About the Book

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Heart Disease: The Forgotten Women; Small Steps = Big Gains.

FOCUS OF THE BOOK:

  • Increase education & awareness, empower women
  • Partnership with women-team approach, partner with their healthcare provider
  • Small steps make a difference

Heart Disease is the #1 killer of women, and although we have made significant strides, black women and Latinas are the “forgotten women”.

Compare the statistics: 68% Caucasian women knew heart disease was #1 killer compared to 34% Hispanics and 38% black women.

THE FACTS:

  • African-Americans are at greater risk for heart disease, stroke and other cardiovascular diseases than Caucasians. The prevalence of these diseases in black females is 39.6 percent, compared to 23.8 percent in white females.
  • Among black or African-American females ages 20 and older, 77.3 percent are overweight or obese.
  • The risk of heart disease and stroke increases with physical inactivity. Physical inactivity is more prevalent in women, African-Americans and Hispanics. For African-American females age 18 and older, 55.2 percent are inactive, compared to 36.2 percent of white females.

Source: American Heart Association Heart Disease and Stroke Statistics—2004 Update

  • Heart disease and stroke are the leading causes of death for Hispanics, and are responsible for 32.2 percent of deaths in Hispanic females.
  • Physical inactivity is more prevalent in women, African-Americans and Hispanics. 39.6 percent of Hispanic women 18 and older are physically inactive.
  • 71.7 percent of Mexican-American women age 20 and older are overweight or obese.

Source: American Heart Association Heart Disease and Stroke Statistics—2006 Update

Although the statistics clearly show that women of color are at very high risk of developing and dying from heart disease at much higher rates than their Caucasian sisters, the word about their high risk just doesn’t seem to be reaching them.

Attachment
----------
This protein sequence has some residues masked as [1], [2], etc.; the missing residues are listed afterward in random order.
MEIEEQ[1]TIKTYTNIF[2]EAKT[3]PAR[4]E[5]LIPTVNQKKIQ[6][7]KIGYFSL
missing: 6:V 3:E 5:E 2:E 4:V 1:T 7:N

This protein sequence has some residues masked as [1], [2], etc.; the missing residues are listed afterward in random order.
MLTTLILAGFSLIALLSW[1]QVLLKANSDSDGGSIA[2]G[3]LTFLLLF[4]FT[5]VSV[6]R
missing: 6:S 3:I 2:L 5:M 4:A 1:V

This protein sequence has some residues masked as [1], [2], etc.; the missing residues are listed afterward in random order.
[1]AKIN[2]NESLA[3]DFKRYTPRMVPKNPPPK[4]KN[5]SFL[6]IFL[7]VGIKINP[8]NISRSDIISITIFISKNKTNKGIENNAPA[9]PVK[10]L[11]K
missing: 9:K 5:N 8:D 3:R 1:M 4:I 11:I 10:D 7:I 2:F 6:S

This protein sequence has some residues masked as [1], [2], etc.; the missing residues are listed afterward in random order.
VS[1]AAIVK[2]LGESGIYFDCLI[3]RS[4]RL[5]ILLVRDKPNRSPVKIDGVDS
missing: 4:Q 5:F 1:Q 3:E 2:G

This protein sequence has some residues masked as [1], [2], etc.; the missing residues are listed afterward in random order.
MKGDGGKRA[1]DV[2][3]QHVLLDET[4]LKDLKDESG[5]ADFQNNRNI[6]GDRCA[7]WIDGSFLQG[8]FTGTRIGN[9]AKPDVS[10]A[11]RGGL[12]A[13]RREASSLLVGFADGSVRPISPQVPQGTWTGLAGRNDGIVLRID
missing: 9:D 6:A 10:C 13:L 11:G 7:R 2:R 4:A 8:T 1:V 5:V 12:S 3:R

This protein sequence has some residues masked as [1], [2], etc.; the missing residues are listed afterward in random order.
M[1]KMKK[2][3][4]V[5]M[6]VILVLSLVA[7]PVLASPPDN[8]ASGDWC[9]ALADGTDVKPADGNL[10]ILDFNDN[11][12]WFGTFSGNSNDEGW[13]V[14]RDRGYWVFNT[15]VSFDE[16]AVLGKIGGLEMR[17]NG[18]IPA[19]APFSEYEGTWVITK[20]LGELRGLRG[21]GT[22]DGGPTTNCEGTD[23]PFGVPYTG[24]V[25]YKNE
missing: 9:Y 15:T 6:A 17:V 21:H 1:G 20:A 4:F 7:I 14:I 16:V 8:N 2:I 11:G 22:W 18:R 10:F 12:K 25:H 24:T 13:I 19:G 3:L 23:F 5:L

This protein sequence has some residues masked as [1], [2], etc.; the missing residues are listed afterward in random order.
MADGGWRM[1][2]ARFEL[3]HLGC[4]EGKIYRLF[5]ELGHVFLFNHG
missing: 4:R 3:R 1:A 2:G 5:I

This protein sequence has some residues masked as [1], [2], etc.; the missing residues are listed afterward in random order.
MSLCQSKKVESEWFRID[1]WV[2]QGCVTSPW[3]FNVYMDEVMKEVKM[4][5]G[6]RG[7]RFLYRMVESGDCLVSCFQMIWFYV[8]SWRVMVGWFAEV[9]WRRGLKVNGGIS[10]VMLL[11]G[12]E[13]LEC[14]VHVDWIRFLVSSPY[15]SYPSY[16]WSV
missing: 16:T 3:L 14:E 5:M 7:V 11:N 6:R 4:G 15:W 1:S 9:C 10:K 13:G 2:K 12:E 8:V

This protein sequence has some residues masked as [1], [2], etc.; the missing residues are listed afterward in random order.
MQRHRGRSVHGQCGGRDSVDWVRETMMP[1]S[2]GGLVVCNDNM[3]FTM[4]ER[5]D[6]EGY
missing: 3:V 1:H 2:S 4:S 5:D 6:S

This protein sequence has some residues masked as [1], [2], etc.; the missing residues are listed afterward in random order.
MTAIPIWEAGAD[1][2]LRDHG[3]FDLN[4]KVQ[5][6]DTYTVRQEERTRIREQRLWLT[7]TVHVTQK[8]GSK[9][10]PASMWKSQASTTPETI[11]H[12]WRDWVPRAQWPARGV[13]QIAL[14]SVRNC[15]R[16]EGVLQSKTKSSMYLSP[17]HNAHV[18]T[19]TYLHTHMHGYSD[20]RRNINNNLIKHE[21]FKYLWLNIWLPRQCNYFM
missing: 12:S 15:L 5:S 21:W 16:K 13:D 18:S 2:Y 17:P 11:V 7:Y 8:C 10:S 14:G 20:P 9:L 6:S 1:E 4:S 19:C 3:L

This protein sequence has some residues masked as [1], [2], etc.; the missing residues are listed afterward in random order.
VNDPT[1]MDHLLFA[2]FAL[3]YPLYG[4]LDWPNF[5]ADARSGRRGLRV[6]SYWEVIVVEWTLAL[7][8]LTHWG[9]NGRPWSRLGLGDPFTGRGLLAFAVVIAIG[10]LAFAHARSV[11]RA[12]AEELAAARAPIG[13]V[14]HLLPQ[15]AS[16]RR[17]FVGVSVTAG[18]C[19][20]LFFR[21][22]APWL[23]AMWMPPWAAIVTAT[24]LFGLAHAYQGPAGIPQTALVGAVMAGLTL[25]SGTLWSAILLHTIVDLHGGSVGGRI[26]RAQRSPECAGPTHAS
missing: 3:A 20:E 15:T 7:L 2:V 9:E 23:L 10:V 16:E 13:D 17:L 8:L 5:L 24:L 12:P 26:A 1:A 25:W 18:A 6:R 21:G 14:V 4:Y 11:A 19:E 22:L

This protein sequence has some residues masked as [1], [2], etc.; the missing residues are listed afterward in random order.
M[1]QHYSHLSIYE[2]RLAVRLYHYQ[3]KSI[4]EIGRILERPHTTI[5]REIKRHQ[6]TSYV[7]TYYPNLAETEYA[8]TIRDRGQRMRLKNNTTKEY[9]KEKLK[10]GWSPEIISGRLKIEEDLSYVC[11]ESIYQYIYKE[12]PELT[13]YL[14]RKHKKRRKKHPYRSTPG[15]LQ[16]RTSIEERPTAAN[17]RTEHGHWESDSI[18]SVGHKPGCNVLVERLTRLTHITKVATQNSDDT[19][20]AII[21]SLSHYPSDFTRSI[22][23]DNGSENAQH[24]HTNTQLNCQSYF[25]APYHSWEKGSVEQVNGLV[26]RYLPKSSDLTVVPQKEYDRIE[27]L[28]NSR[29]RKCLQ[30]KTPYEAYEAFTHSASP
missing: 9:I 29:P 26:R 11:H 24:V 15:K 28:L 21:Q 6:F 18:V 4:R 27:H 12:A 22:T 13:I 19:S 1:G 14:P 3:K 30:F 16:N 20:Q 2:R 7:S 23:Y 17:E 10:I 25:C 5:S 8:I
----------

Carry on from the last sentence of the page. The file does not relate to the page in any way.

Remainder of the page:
Yet every indication suggests that if women of color only realized their risk, they could make vital changes to avert their fate. That’s because the poor heart health of many women of color is directly related to their lifestyles: They’re less likely to eat a healthy diet, less likely to exercise, are more stressed and are more likely to smoke than Caucasian women.

The solution, Heart Smart for Black Women and Latinas, the first and only book that presents a simple, inexpensive five-week plan to help every woman of color get back on the track to a heart healthy lifestyle by taking small gradual steps – starting today.

Heart-health education among women of color is crucial. Trying to live a healthy, happy, productive life while holding down a job and caring for our families can be challenging for even the most motivated among us. So what can these women do? Actually, quite a lot.

Heart Smart will help you learn exactly how following our easy 5-week program can lead you, step by simple step, to a more energized, more active, and heart healthier life.

All too often, self-help books require profound changes in every area of life, all at once –that almost guarantees failure. After all, if it were easy to make significant life changes, we’d all be doing it! Instead, in a gentle, supportive way, this book guides women of color toward making small weekly changes in three critical areas: diet, exercise, and stress reduction.

Let’s face it – so many of us have that classic “all or nothing” attitude. If we slip off our diet and have one chocolate cream doughnut, we think we’ve failed and we throw the entire diet plan in the trash. If we don’t have the time to exercise five days a week for an hour a day, we don’t exercise at all. We tell ourselves: “What’s the use?” We’re all so hard on ourselves, and often feel if we aren’t the stick-thin, physically active overachiever on television, we figure there’s no point in even trying. And the heavier we are, the more hopeless we tend to feel.

By becoming Heart Smart, our readers will learn that any daily exercise or activity is better than being a couch potato. Even if it’s only 10 minutes of exercise every day – what a difference it can make! Any reduction in calories, or any new healthier food added to the plate, is better than nothing at all. Even if it’s omitting just one serving of fried foods, it can really add up!

Our point is that you don’t have to eliminate all of your favorite foods or drastically change the way you live. By taking small steps and slowly decreasing unhealthy habits, while slowly substituting healthier habits – you’ll feel better and also decrease your risk of heart disease. A few small steps equal big gains for your heart and your life.

You don’t have to radically change the way you live to have a heart healthier life. In five weeks, you can lose weight, enjoy healthy meals, start to exercise sensibly, and celebrate each new day you’ll get to see. You can do this by following our 5-week program to a heart healthy lifestyle: Small steps, big gains!


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